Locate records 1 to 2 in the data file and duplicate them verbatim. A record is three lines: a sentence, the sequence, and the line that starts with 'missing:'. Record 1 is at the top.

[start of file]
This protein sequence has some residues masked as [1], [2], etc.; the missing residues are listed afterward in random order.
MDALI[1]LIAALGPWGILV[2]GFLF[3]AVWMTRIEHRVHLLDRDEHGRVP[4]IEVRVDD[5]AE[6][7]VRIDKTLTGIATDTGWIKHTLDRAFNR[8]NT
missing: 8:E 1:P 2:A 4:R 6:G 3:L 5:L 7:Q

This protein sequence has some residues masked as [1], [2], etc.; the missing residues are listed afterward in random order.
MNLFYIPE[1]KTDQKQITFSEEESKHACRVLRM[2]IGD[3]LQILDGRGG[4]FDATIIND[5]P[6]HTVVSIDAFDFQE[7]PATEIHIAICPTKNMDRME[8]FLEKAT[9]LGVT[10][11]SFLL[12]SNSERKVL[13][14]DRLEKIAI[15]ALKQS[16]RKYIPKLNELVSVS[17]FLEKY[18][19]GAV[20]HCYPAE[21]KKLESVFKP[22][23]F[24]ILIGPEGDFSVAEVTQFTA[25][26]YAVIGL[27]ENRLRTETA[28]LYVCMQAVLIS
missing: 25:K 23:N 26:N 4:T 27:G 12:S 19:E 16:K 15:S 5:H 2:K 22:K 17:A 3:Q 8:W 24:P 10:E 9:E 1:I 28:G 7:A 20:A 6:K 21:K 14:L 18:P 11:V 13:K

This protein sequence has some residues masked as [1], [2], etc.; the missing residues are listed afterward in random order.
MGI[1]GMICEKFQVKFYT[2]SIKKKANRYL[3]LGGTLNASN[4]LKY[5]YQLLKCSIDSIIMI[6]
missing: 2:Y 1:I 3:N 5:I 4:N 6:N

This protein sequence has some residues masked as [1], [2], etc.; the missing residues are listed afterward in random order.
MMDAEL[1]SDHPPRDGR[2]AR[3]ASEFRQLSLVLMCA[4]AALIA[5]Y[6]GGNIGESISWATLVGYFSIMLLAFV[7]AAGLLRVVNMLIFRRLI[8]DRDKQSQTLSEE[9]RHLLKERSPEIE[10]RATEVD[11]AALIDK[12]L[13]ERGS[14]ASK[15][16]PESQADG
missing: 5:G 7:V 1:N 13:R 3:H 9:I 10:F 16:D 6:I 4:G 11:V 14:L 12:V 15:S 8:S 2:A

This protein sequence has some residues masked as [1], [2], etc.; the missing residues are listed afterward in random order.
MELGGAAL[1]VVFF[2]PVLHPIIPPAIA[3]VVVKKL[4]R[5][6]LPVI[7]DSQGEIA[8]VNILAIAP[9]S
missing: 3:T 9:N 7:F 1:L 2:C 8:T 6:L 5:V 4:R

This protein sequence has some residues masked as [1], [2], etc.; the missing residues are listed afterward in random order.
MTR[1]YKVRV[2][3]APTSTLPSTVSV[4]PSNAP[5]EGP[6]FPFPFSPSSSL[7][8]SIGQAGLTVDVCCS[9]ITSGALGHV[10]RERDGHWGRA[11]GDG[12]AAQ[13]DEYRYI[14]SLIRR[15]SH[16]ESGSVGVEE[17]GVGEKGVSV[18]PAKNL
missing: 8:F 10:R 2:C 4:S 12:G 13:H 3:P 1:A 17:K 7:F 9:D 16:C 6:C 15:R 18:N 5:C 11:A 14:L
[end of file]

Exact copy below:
This protein sequence has some residues masked as [1], [2], etc.; the missing residues are listed afterward in random order.
MDALI[1]LIAALGPWGILV[2]GFLF[3]AVWMTRIEHRVHLLDRDEHGRVP[4]IEVRVDD[5]AE[6][7]VRIDKTLTGIATDTGWIKHTLDRAFNR[8]NT
missing: 8:E 1:P 2:A 4:R 6:G 3:L 5:L 7:Q

This protein sequence has some residues masked as [1], [2], etc.; the missing residues are listed afterward in random order.
MNLFYIPE[1]KTDQKQITFSEEESKHACRVLRM[2]IGD[3]LQILDGRGG[4]FDATIIND[5]P[6]HTVVSIDAFDFQE[7]PATEIHIAICPTKNMDRME[8]FLEKAT[9]LGVT[10][11]SFLL[12]SNSERKVL[13][14]DRLEKIAI[15]ALKQS[16]RKYIPKLNELVSVS[17]FLEKY[18][19]GAV[20]HCYPAE[21]KKLESVFKP[22][23]F[24]ILIGPEGDFSVAEVTQFTA[25][26]YAVIGL[27]ENRLRTETA[28]LYVCMQAVLIS
missing: 25:K 23:N 26:N 4:T 27:G 12:S 19:E 16:K 15:S 5:H 2:K 22:K 17:A 3:Q 8:W 24:P 10:E 9:E 1:I 28:G 7:A 20:A 6:K 21:K 14:L 18:P 11:V 13:K